A concern was voiced about a recent question we got about all of the abilities in League of Legends. You could similar questions to this for games like Sora or Star Ocean 3 or numerous other games, without issue. That's because they're static - you'll never need to update them once you've compiled everything, barring the presence of the exceptionally rare patch/update.

It's very different for games like League of Legends, or Team Fortress 2, which are not only updating but frequently updated. This is far from the first we run into these - this answer dates shortly after our private beta ended, and even without playing TF2 I can tell you that the list is beyond outdated. And thus we have our problem - dynamic games like these require very high maintenance for questions like this.

One of the problems I voiced long ago with regards to repositories is that of "Motivation for Quality". Our mission in being an awesome resource that has the answer people are looking for, this demands us to try and stay on top of things. This is why we have continuing discussions on what to do about all our old content about how things worked in older patches. These questions, however, don't simply change on a patch here or there - they're fully expected to be different with each iteration, they're demanding maintenance. Unfortunately, maintenance of our own guides is a bit problematic because as time grows, our own content will grow. Not only will the job of maintenance become practically full-time, but it will also start to cloud new content.

How can we address the issue of high maintenance questions like these? How do we prevent them from being either an out-of-control beast, or an un-updated sack of lump that has long lost its sheen of usefulness? What strategies do we have that can handle these without interfering with the normal flow of activity on the site? Or should we consider that we must change the flow of our site to accomodate these?

  • I know that doesn't solve the general problem discussed here, but that TF2 example question would only need a link update to the Official TF2 Wiki and the answer would mostly be fine.
    – CruelCow
    Commented Jun 17, 2011 at 22:46

3 Answers 3


First, the question/answer date should be much more visible, so a reader who looks at the question/answer will know its not up to date, or maybe even doing a graphic effect/tag of some kind that is automatically applied on older questions.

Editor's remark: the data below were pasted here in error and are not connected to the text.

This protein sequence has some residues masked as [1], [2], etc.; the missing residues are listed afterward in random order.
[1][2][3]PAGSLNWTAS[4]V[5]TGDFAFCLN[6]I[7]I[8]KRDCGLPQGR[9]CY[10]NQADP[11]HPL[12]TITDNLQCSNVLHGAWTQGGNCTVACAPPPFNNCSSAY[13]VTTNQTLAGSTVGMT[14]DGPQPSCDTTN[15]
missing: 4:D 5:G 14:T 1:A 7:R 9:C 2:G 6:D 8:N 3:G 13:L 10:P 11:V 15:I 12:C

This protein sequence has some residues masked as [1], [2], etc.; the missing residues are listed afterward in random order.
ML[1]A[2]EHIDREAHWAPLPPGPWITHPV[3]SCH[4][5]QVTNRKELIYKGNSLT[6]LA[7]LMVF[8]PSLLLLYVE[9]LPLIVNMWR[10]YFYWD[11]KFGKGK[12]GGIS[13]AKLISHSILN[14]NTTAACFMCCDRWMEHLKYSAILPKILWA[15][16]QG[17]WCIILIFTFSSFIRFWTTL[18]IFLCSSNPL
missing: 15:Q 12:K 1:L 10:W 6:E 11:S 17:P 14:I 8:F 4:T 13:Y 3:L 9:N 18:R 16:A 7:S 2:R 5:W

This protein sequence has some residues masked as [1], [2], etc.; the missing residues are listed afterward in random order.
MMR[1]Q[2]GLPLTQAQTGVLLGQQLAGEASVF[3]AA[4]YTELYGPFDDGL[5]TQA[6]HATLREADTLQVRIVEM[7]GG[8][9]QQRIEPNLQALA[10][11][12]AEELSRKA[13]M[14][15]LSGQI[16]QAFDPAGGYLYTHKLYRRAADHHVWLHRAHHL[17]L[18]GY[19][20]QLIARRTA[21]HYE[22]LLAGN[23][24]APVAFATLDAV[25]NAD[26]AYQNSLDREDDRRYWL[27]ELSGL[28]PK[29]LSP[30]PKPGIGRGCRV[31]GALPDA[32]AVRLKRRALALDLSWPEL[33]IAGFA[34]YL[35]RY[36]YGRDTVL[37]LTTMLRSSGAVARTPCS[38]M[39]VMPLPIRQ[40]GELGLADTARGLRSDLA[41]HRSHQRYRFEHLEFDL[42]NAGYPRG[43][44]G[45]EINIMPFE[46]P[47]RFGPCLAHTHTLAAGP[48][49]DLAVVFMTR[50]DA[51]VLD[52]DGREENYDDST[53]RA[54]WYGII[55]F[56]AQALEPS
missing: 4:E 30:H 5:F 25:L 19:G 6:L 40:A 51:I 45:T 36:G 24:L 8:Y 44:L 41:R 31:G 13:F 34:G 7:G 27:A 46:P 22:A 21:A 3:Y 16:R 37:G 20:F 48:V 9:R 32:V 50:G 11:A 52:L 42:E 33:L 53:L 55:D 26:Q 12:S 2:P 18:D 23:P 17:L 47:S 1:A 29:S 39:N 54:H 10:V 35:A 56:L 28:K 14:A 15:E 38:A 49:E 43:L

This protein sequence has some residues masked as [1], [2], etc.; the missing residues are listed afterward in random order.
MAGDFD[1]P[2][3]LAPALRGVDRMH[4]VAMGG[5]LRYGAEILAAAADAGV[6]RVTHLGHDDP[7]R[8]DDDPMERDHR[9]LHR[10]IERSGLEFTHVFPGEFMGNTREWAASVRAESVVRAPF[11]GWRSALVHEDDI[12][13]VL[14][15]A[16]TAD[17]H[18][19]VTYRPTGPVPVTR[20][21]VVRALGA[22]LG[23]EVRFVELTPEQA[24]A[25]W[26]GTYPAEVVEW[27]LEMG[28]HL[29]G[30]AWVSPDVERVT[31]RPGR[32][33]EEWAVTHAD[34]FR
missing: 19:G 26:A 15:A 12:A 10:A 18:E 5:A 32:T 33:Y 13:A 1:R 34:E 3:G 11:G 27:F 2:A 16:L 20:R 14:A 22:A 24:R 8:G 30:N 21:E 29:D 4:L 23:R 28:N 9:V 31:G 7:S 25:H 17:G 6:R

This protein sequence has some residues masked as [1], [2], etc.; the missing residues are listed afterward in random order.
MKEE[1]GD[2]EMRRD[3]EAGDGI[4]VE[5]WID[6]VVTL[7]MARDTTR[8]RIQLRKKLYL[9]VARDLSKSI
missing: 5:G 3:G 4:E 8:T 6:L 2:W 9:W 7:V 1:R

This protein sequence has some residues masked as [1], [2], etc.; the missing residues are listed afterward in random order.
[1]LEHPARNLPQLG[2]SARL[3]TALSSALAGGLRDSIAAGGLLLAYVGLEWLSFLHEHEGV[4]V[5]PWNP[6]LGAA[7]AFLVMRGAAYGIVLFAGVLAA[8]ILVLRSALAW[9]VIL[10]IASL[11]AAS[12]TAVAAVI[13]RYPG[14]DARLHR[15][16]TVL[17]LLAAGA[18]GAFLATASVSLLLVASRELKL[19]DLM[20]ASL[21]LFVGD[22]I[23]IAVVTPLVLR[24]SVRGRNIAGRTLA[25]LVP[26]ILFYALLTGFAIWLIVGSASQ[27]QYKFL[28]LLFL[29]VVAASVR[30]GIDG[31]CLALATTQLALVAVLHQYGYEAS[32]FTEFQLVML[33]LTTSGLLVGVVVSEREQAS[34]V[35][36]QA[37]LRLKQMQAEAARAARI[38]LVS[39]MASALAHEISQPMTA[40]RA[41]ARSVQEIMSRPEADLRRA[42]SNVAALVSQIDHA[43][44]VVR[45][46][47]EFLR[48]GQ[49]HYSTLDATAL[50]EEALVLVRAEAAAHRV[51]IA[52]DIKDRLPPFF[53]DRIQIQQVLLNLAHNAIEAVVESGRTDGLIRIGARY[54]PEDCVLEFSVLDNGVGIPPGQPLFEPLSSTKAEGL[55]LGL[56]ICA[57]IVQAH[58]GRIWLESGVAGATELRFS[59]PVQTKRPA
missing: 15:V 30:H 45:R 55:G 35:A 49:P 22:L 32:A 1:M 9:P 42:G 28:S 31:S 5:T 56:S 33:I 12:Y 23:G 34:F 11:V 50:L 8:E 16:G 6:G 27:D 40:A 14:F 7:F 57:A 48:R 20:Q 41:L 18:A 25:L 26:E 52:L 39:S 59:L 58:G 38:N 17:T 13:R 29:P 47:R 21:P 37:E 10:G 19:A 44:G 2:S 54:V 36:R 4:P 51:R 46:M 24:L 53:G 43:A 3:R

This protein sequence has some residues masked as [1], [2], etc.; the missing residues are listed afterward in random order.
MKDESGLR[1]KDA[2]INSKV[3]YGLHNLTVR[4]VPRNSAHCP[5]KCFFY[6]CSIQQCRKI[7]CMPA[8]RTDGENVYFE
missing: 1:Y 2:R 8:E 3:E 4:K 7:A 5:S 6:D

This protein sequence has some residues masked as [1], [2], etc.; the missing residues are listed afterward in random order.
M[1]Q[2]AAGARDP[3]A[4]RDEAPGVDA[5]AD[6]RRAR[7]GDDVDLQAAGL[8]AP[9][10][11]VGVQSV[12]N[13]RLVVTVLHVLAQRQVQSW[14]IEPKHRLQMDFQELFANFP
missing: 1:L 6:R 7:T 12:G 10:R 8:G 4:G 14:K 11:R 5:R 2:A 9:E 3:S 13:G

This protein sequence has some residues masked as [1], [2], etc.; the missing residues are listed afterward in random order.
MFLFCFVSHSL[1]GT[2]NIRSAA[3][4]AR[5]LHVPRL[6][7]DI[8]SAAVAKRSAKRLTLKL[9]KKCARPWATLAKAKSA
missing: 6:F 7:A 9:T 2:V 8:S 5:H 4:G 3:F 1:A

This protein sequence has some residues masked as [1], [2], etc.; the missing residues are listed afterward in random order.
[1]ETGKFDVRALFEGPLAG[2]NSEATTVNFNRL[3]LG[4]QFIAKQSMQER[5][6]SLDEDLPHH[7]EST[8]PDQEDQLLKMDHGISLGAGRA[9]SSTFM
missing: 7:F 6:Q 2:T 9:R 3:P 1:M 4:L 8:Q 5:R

And questions that we know are volatile can be tagged with a special kind of tag that obsoletes it over time, perhaps? SO has the same issues where a missing function in some library may be added in, but the workaround code is still hanging around and will show up on google search. Its mostly ignored there, however, due to sheer volume of answers.

  • 1
    Perhaps even something that could be noted after the question, but before the answers, along the lines of "This accepted answer is more than X days old, and may have outdated information." Could even put in a conditional to say "Update this answer by editing it!" if it's CW, or "Know a better answer? Post one below!" if it's not.
    – TheQ
    Commented Jun 17, 2011 at 13:36
  • 1
    @TheQ I'm really not in favor of having disclaimers for "This could be out of date", it rather diminishes the image of the site as a top-notch resource. I'm of mind that we either need to be on top of things ourselves, or provide resources that will be on top of things.
    – Grace Note StaffMod
    Commented Jun 17, 2011 at 13:43
  • @Grace Point taken. In contrast though, by providing resources that are on top of things, we are potentially driving traffic away from the site (even if the means to getting it was via our site, it may not end up that sustained traffic is through ours). Which leaves then, in my eyes, the maintenance control option, which is indeed the monster of a problem that we're facing.
    – TheQ
    Commented Jun 17, 2011 at 13:48
  • @TheQ, I don't know that traffic is necessarily that much of an issue in this context - there will always be questions that we can't handle well here, for one reason or another. Some of them will be popular, and thus we'll be turning away traffic ... but it's traffic we don't "want". Commented Jun 17, 2011 at 23:31
  • I think actively acknowledging that the information may be outdated shows a better image than trying to pass off two year old questions in a dynamically updated game as up to date.
    – l I
    Commented Jun 18, 2011 at 1:26

Simply provide a link to a wiki page with third-party constantly up to date content, with real tables we cannot provide, and a textual summary of that (e.g., "clicking on the relevant trinket brings up a dialog showing the extent of its sproodle capabilities", or "all trinkets can sproodle with 40% chance, except for the Super Boss Trinket received when you sproodle a million sboofs.").

  • It could be valid if a page that answers the question already exists, but if it is not available what can we do? IMHO in that recent question there is a good example of a quality answer; @Raven did a good job in aggregating information coming from different sources and from its experience.
    – Drake
    Commented Jun 17, 2011 at 16:05

I know some of the other stack exchange sites use community wikis for things like this. I don't know the mechanics of how those work, but if multiple people can edit them then it would help to keep this stuff up to date even if the original questioner loses interest.

  • the problem with CW is still the lack of motivation of people to update the information. They don't gain any rep nor badges, only satisfaction. If we can somehow motivate them with update bounties of some kind that might work out.
    – l I
    Commented Jun 18, 2011 at 1:25

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